As assembled and reduced to practice the plier-type tool of this invention provides jaw portions 24 and 50 which are disposed to be closed on an arch wire enabling the wire to be bent to provide open and/or closed loops. These loops are conventionally U-shaped or may be a spiral wound complete circle. In addition to these loops the tempered wire is conventionally bent into a determined curvature for installation in the usual manner. Grooves 28-54 and 30-56 are employed to grip and retain the tempered wire which is being formed into loop portions of the arch member. These grooves permit open U-shaped loops having predetermined leg lengths to be formed in a conventional manner. Closed circular loops of selected diameters are formed around sections 62, 64 and 66. The recess 32 in jaw 24 permits closed loops to be made around section 62 without causing unwanted flat spots in the loops being formed.
When the determined number and configured loops are formed the wire is bent into the desired arch. This is easily accomplished by using mating die portions 38 and 60. These dies enable the tempered wire to be formed into the desired curve or semicircle with ease and precision. The required larger curve or curves are formed progressively in the wire to provide the desired final configuration. The jaws and portions 38 and 60 are alternately opened and closed to bend small portions of the wire to the curve of the dies.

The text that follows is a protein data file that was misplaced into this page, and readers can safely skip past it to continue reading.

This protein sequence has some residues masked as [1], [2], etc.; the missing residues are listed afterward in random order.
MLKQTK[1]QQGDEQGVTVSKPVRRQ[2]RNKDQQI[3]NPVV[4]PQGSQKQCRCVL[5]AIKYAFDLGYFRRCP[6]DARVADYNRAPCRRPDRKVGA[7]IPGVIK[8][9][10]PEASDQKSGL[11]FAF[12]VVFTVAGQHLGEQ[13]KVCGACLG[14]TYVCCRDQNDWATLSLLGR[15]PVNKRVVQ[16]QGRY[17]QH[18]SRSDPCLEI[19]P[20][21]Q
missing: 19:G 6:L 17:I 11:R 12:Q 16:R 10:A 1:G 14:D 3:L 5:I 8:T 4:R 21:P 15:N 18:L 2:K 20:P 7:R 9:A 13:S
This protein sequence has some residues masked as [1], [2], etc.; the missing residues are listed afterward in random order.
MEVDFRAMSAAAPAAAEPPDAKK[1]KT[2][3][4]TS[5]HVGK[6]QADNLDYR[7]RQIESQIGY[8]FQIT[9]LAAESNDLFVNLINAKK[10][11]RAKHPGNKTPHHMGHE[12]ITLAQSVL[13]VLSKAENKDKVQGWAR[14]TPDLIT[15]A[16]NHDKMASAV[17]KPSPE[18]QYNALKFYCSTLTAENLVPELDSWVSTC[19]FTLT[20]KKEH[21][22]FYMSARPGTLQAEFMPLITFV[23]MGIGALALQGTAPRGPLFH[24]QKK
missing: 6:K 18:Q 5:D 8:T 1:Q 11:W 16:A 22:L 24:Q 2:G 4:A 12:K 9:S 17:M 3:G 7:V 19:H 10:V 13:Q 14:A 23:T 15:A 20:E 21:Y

ALTERNATE EMBODIMENT OF FIGS. 8 and 9 Referring finally to the embodiment as shown in FIGS. 8 and 9 the plier-type unit of FIG. 1 has been altered so that its jaws are extended a short distance to provide an additional space between die forms 38 and 60 and the pivot portion of the jaws now identified as 124 and 150. In this additional space is mounted hardened tool steel or carbide inserts 80 and 82 arranged to provide a shear-type wire cutting means. As depicted, the insert 80 has a depending portion disposed to just slide by the right end of insert 82 as seen in FIG. 9. This wire cutting means on this pliertype tool eliminates the necessity of the orthodontist from laying down the wire forming tool to secure a cutting toolfor cutting the arch wire to a corrected length.
It is contemplated that this plier-type tool whose jaw portions are made of a hardened steel which may be a stainless type material will, however, have the wire cutting portions 80 and 82 made of very hard material adapted to shear cut the tempered wire and with this cutting being performed for hundreds of occurrences.
Whether the plier-type tools above-described are plated or otherwise finished it is contemplated that they will be adapted for cleaning in normal sterilizing apparatussThe jaw portions 24, 50, 124 and 150 are heat treated or otherwise made of a material which will permit repeated wire grasping and bending and forming without undue wear or deformation of the jaws. The pivot construction and handle configuration depicted is merely a matter of selection and is'notto be considered restrictive. The construction of the tool must provide the male and female die forms 38 and 60 in a plier-type tool whether the tool is or is without a wire cutting means.
Terms such as left, right", up, down", bottom, top", front, back, in", out, clockwise and the like are applicable to the embodiments shown and described in conjunction with the drawing. These terms are merely for the purposes of description and do not necessarily apply to the position in which the plier-type orthodontist wire bending tool may be constructed or used.
While a particular embodiment of the plier-type tool and an alternate embodiment has been shown and described it is to be understood the invention is not limited thereto and protection is sought to the broadest extent the prior art allows.
What is claimed is: